After Guardian surveillance drones, India now eyes unmanned combat drones
Right ahead of PM Narendra Modi's Washington visit, US approved India's request for 22 Guardian surveillance drones, government sources said. An official notification is still awaited.
The reported approval came through a year after New Delhi requested.
But the next item on India's long-run list of desired acquisitions are combat drones, or Unmanned Combat Aerial Vehicles (UCAVs).
After surveillance drones, India now considers combat drones
The recent Guardian deal with the US
Under the Guardian deal with the US, India will get 22 of the unarmed Predator drones. They can fly for over 27 hours on surveillance and reconnaissance missions. It is estimated to be worth $2-3bn. This is the first such purchase by a non-NATO country.
US remains hesitant to provide combat drones to New Delhi
The US has rejected Indian requests for missile-firing drones. It is reportedly concerned about the potential regional destabilization if high-tech drones are brought in.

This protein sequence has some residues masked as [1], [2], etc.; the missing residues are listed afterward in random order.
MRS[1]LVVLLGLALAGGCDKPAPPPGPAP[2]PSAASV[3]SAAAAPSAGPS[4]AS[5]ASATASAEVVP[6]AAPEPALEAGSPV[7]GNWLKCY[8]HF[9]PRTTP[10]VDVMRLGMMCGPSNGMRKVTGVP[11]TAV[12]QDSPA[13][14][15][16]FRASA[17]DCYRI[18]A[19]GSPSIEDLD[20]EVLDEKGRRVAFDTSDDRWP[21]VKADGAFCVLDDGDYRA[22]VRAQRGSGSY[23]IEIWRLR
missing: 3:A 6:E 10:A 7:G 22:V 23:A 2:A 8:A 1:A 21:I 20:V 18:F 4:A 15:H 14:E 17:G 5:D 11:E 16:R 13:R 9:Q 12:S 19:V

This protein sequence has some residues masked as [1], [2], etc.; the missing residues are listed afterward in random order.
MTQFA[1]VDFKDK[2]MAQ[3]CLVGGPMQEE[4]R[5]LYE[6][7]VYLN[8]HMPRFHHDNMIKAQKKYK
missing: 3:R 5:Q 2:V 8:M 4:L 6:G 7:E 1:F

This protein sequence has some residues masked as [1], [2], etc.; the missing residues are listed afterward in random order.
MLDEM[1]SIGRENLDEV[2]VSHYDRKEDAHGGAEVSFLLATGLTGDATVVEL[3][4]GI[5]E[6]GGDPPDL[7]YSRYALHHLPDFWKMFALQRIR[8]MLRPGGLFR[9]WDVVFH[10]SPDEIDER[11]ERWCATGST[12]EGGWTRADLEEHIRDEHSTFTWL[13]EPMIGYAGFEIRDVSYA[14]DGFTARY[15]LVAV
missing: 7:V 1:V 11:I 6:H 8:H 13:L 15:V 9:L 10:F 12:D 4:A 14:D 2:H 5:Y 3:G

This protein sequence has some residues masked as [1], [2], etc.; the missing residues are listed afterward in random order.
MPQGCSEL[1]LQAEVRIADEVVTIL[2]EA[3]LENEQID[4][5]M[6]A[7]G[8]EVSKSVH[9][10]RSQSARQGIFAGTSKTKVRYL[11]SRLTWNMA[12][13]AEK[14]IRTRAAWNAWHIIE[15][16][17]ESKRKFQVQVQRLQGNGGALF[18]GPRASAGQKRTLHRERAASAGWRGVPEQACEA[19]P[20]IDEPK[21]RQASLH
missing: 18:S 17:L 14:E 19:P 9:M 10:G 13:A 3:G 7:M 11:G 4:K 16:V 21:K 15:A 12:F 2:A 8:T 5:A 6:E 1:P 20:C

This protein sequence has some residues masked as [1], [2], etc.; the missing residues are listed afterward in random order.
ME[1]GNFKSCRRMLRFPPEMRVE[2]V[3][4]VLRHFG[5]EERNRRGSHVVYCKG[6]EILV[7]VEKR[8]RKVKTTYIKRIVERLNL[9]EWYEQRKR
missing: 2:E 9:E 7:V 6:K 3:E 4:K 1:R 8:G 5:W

It took a year to approve New Delhi's request for the surveillance drones amid fears that once approved, India will renew its push for armed ones.
India also had to join the 34-member Missile Technology Control Regime for the deal.
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So what is India doing about it?
Combat drones can fire on enemy targets while being controlled from thousands of kilometers away. US has used them extensively on Islamic militants in the Af-Pak region.
India is set to acquire 10 Heron-TP missile-armed drones worth about $400mn from Israel.
The IAF is already using Israeli Harop "killer" drones. Some surveillance aircraft have been upgraded to make them capable of combat missions.
Indigenous efforts are on, but will probably take a decade
A Rs. 2,650cr project called "Ghatak" has been launched by the DRDO-Aeronautical Development Agency. The government has approved Rs. 231cr for design and development. However, the project is expected to take more than a decade to reach completion.
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